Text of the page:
TPW TV — Billingsley Ranch

Friday, November 2nd, 2018

Billingsley Ranch

This is Passport to Texas

The Billingsley Ranch in the Trans-Pecos is made up of pristine Chihuahuan dessert grassland. Shortly after buying the ranch in 2008, Stuart Sasser said a wildfire set him back to square one.

And it came up through here and burned about seventy percent of this ranch. We were able then to start completely over with a new set of fences that were antelope friendly type fences.  And build a new type of water system.

In an upcoming segment on the Texas Parks and Wildlife TV series, viewers see the ranch and meet, Sasser: a 2018 Lone Star Land Steward Award recipient. Michael Sullins is a Natural Resource Specialist with Texas Parks and Wildlife.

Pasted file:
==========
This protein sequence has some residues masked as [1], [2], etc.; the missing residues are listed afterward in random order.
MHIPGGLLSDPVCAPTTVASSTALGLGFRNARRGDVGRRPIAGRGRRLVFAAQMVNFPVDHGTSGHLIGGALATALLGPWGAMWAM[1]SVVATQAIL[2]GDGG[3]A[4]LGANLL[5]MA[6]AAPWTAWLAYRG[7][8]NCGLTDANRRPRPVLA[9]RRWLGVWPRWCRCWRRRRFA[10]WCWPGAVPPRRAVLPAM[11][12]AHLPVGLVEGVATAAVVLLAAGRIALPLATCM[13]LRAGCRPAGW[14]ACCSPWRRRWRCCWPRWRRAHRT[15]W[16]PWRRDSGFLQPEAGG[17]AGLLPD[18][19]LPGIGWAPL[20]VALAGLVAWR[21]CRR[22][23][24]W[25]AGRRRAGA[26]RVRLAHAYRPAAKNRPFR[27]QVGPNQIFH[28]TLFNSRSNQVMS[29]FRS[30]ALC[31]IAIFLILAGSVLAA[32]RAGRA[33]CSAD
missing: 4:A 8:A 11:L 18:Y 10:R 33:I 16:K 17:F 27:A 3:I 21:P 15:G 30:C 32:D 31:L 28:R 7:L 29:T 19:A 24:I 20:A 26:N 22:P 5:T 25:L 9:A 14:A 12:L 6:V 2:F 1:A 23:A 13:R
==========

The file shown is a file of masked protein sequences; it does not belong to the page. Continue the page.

Stuart’s approach to management out here is not really all from a cattle production perspective. He has a holistic view of the place; he wants to improve it for the native wildlife.

Whitney Gann is a Research Scientist with Borderlands Research Institute. She says the ranch’s prime grassland habitat made it an ideal place to translocate pronghorn.

We’ve completed seven translocations since 2011, the Hughes Sasser ranch served as our release sight for pronghorn in 2016, and the results of these translocations is an upturn in the population, and so we’ve actually doubled our population size since 2012 to today.

A segment featuring innovations on the Billingsley Ranch airs the week of November 4 on the Texas Parks and Wildlife TV show on PBS.

The Wildlife Restoration program supports our series.